State Fines Two Adult Film Companies for Unsafe Working Conditions
The California Occupational Safety and Health Administration on Wednesday fined two Van Nuys-based adult film companies for allegedly allowing actors to perform unprotected sex acts, the Los Angeles Daily News reports (Cavanaugh, Los Angeles Daily News, 9/16). The citations, issued to Evasive Angles and TTB Productions, are the first regulatory action that Cal/OSHA has taken against an adult entertainment company, the Los Angeles Times reports. Fines for the citations could amount to as much as $30,560, according to the Times. The fines come after an HIV outbreak among adult film performers in April.
Cal/OSHA issued the citations after a months-long investigation initiated when an unnamed adult entertainment industry worker filed a complaint with the department, the Times reports. The investigation allegedly revealed that the two companies violated the state's blood-borne pathogen standard, which requires employers to protect employees who might be exposed to blood or other bodily fluids on the job.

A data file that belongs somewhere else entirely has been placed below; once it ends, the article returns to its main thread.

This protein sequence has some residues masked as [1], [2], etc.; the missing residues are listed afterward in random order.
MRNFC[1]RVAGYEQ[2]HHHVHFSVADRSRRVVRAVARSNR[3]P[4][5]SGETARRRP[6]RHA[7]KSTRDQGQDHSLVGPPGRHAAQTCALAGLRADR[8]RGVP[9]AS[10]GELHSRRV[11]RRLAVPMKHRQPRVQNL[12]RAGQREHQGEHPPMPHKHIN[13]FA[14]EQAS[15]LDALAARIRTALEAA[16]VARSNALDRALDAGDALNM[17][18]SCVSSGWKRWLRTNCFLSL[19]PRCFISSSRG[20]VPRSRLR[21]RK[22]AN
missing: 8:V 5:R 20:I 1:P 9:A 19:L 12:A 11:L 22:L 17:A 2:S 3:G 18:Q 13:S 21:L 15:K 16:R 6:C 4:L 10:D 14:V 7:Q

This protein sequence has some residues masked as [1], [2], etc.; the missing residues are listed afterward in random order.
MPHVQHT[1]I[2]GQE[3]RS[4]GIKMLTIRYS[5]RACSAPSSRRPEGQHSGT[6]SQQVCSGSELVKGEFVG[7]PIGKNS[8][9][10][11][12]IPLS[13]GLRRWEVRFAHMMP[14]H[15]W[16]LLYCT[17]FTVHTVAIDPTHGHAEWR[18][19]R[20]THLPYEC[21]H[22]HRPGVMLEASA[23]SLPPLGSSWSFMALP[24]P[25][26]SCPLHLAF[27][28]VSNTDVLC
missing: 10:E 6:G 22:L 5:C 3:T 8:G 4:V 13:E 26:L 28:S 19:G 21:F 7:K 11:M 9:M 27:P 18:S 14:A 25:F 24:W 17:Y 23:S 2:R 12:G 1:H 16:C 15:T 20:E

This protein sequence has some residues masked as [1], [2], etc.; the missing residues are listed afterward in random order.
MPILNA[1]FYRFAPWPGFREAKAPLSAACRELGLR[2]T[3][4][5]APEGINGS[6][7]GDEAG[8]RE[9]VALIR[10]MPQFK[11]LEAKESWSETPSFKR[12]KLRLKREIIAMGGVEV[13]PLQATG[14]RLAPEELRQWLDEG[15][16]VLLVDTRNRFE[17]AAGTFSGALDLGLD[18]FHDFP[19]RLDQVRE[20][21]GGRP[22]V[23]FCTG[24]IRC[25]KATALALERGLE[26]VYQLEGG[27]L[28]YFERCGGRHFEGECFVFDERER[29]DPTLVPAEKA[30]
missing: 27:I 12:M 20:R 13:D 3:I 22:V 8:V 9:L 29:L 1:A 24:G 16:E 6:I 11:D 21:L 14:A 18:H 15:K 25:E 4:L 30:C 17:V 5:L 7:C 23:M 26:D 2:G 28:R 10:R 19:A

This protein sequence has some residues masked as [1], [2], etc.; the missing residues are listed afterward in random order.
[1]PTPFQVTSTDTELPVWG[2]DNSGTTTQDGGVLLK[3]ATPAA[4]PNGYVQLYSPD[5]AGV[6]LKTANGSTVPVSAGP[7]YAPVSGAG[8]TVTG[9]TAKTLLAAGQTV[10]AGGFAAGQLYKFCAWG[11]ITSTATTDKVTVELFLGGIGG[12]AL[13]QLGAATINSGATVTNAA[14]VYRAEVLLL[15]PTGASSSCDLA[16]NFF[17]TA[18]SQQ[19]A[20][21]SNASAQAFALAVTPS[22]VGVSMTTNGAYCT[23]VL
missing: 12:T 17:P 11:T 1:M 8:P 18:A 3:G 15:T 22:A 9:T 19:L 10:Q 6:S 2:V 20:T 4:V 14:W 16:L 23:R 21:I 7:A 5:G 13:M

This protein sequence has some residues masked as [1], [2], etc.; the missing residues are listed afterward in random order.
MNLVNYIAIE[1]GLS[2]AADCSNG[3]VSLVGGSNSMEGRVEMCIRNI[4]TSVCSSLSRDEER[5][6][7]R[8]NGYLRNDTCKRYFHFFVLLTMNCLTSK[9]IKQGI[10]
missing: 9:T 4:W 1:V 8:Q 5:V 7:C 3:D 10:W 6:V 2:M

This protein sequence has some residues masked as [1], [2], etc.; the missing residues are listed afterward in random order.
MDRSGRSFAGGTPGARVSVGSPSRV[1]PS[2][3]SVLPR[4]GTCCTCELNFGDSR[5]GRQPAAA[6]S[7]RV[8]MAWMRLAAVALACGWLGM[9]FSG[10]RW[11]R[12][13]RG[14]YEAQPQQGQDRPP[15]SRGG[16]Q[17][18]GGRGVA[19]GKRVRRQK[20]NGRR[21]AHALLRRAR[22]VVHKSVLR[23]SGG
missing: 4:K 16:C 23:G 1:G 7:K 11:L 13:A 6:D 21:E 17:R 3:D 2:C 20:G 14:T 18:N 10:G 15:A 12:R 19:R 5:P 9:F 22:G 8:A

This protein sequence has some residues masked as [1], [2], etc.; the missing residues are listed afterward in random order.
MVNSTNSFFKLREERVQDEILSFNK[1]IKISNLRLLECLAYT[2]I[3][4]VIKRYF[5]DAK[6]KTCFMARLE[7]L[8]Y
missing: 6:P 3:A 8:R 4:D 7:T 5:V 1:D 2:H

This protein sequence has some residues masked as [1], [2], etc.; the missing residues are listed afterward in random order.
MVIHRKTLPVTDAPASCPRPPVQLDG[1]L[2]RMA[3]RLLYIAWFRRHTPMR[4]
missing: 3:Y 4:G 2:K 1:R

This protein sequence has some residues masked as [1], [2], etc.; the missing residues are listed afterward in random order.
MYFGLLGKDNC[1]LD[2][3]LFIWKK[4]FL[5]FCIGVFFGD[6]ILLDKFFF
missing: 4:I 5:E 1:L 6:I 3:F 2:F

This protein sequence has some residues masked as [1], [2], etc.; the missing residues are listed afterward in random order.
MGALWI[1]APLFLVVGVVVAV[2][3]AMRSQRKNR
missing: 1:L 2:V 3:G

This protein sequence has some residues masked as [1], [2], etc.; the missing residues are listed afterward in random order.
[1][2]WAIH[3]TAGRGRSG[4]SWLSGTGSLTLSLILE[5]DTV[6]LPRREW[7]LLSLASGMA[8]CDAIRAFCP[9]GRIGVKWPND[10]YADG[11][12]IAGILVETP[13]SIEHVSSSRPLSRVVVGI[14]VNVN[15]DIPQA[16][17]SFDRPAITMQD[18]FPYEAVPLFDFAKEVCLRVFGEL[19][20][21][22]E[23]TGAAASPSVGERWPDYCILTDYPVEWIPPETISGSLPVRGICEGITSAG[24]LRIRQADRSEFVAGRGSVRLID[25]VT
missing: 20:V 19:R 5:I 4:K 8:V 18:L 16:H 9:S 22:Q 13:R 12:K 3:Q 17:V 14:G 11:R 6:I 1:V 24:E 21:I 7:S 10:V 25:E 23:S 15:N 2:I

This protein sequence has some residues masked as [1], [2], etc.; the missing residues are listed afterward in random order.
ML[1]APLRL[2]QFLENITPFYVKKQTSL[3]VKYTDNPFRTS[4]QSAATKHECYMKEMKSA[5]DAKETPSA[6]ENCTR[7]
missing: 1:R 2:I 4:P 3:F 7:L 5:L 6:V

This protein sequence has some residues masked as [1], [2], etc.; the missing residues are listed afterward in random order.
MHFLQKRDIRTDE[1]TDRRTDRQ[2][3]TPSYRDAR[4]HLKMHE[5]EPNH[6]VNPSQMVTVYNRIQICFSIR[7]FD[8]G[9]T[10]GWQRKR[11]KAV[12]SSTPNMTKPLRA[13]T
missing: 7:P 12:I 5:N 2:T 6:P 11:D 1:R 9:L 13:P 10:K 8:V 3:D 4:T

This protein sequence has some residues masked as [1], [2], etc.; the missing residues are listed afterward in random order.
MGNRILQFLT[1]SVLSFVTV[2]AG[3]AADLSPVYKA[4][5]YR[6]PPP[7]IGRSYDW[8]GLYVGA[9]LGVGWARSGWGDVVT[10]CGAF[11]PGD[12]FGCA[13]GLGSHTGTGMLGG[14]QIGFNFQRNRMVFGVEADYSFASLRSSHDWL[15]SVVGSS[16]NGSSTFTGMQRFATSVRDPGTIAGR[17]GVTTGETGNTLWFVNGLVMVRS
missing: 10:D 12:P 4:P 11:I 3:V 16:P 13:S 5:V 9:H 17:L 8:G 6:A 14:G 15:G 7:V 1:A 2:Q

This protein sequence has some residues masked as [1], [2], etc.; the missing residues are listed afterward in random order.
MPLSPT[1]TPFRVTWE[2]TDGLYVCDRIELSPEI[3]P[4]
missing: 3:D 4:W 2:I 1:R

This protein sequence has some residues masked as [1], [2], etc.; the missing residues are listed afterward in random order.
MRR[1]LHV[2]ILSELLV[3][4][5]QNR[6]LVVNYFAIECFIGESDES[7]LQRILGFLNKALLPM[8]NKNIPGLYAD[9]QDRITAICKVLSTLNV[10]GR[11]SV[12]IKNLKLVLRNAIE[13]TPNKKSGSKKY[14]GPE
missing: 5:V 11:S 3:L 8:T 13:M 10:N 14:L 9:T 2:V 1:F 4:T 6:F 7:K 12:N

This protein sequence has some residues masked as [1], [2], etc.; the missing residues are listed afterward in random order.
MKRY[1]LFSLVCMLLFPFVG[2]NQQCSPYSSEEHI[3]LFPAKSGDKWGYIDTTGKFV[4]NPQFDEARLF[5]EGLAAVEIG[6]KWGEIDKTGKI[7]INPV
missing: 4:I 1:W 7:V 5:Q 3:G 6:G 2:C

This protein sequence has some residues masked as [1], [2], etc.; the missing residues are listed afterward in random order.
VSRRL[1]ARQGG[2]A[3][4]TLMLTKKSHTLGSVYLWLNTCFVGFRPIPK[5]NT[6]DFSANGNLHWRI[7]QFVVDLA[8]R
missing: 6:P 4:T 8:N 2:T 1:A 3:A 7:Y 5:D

Cal/OSHA spokesperson Susan Gard said, "What this means is that any employer whose workers are exposed to any potentially infectious material, such as semen or vaginal fluids, must follow state regulations covering workplaces," adding, "Any bodily fluid is considered infectious. That means barrier equipment must be used."
The citations say that the companies violated state law by failing to notify authorities of actors who contracted HIV through work-related activities and allege that the companies' producers did not provide a written injury prevention program. According to the citations, producers also failed to report a workplace accident to Cal/OSHA within eight hours of the incident, as required by law.
Jeffrey Douglas -- an adult film industry lawyer and chair of the Free Speech Coalition, an industry trade group -- said that Cal/OSHA may not be able to regulate all adult film actors. Cal/OSHA has regulatory authority over employees but not contractors. According to the Times, many of the actors are paid by the scene and change employers daily.
"It doesn't matter what Cal/OSHA wants," Douglas said, adding, "It's a matter of Cal/OSHA's authority" (Liu/Malnic, Los Angeles Times, 9/17).